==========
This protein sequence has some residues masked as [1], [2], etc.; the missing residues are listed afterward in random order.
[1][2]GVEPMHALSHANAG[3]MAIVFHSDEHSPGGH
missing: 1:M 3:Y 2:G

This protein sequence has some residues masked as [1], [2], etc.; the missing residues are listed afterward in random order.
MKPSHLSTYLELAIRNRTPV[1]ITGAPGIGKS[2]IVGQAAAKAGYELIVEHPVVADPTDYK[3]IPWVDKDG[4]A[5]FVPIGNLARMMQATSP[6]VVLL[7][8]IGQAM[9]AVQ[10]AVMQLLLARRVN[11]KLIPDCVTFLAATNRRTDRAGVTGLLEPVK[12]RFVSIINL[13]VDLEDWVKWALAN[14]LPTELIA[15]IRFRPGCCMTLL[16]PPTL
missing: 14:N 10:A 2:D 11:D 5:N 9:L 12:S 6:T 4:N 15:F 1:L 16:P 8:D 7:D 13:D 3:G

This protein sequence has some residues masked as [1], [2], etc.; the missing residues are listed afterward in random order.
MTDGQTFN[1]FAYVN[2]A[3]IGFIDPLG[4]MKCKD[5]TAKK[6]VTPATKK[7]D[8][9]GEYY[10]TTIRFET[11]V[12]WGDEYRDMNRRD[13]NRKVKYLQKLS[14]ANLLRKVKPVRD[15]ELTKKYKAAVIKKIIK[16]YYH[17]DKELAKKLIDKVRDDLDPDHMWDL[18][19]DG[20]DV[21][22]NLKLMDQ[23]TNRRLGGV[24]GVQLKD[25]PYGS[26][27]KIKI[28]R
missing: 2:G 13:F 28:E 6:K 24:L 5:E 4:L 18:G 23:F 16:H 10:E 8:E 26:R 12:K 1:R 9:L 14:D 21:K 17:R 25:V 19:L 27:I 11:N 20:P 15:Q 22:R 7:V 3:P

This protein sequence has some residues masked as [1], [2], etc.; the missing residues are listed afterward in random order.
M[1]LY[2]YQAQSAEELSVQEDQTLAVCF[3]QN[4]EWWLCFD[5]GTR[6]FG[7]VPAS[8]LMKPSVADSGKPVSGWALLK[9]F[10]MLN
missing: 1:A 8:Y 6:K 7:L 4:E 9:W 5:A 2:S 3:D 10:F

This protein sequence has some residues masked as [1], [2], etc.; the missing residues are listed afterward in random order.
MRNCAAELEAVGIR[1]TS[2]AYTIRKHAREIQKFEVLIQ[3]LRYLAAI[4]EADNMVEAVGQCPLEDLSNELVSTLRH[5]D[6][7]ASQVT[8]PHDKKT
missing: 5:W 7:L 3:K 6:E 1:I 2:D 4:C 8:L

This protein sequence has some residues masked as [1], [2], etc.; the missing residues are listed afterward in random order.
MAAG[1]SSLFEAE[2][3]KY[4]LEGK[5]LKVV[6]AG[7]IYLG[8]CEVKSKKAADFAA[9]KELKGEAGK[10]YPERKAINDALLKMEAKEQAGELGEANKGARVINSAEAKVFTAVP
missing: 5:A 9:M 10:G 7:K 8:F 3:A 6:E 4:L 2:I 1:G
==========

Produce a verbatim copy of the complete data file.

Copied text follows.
This protein sequence has some residues masked as [1], [2], etc.; the missing residues are listed afterward in random order.
[1][2]GVEPMHALSHANAG[3]MAIVFHSDEHSPGGH
missing: 1:M 3:Y 2:G

This protein sequence has some residues masked as [1], [2], etc.; the missing residues are listed afterward in random order.
MKPSHLSTYLELAIRNRTPV[1]ITGAPGIGKS[2]IVGQAAAKAGYELIVEHPVVADPTDYK[3]IPWVDKDG[4]A[5]FVPIGNLARMMQATSP[6]VVLL[7][8]IGQAM[9]AVQ[10]AVMQLLLARRVN[11]KLIPDCVTFLAATNRRTDRAGVTGLLEPVK[12]RFVSIINL[13]VDLEDWVKWALAN[14]LPTELIA[15]IRFRPGCCMTLL[16]PPTL
missing: 14:N 10:A 2:D 11:D 5:N 9:L 12:S 6:T 4:N 15:F 1:L 16:P 8:D 7:D 13:D 3:G

This protein sequence has some residues masked as [1], [2], etc.; the missing residues are listed afterward in random order.
MTDGQTFN[1]FAYVN[2]A[3]IGFIDPLG[4]MKCKD[5]TAKK[6]VTPATKK[7]D[8][9]GEYY[10]TTIRFET[11]V[12]WGDEYRDMNRRD[13]NRKVKYLQKLS[14]ANLLRKVKPVRD[15]ELTKKYKAAVIKKIIK[16]YYH[17]DKELAKKLIDKVRDDLDPDHMWDL[18][19]DG[20]DV[21][22]NLKLMDQ[23]TNRRLGGV[24]GVQLKD[25]PYGS[26][27]KIKI[28]R
missing: 2:G 13:F 28:E 6:K 24:L 5:E 4:L 18:G 23:F 16:H 10:E 8:E 26:R 12:K 1:R 9:L 14:D 21:K 17:R 25:V 19:L 27:I 11:N 20:P 15:Q 22:R 7:V 3:P

This protein sequence has some residues masked as [1], [2], etc.; the missing residues are listed afterward in random order.
M[1]LY[2]YQAQSAEELSVQEDQTLAVCF[3]QN[4]EWWLCFD[5]GTR[6]FG[7]VPAS[8]LMKPSVADSGKPVSGWALLK[9]F[10]MLN
missing: 1:A 8:Y 6:K 7:L 4:E 9:W 5:A 2:S 3:D 10:F

This protein sequence has some residues masked as [1], [2], etc.; the missing residues are listed afterward in random order.
MRNCAAELEAVGIR[1]TS[2]AYTIRKHAREIQKFEVLIQ[3]LRYLAAI[4]EADNMVEAVGQCPLEDLSNELVSTLRH[5]D[6][7]ASQVT[8]PHDKKT
missing: 5:W 7:L 3:K 6:E 1:I 2:D 4:C 8:L

This protein sequence has some residues masked as [1], [2], etc.; the missing residues are listed afterward in random order.
MAAG[1]SSLFEAE[2][3]KY[4]LEGK[5]LKVV[6]AG[7]IYLG[8]CEVKSKKAADFAA[9]KELKGEAGK[10]YPERKAINDALLKMEAKEQAGELGEANKGARVINSAEAKVFTAVP
missing: 5:A 9:M 10:G 7:K 8:F 3:A 6:E 4:L 2:I 1:G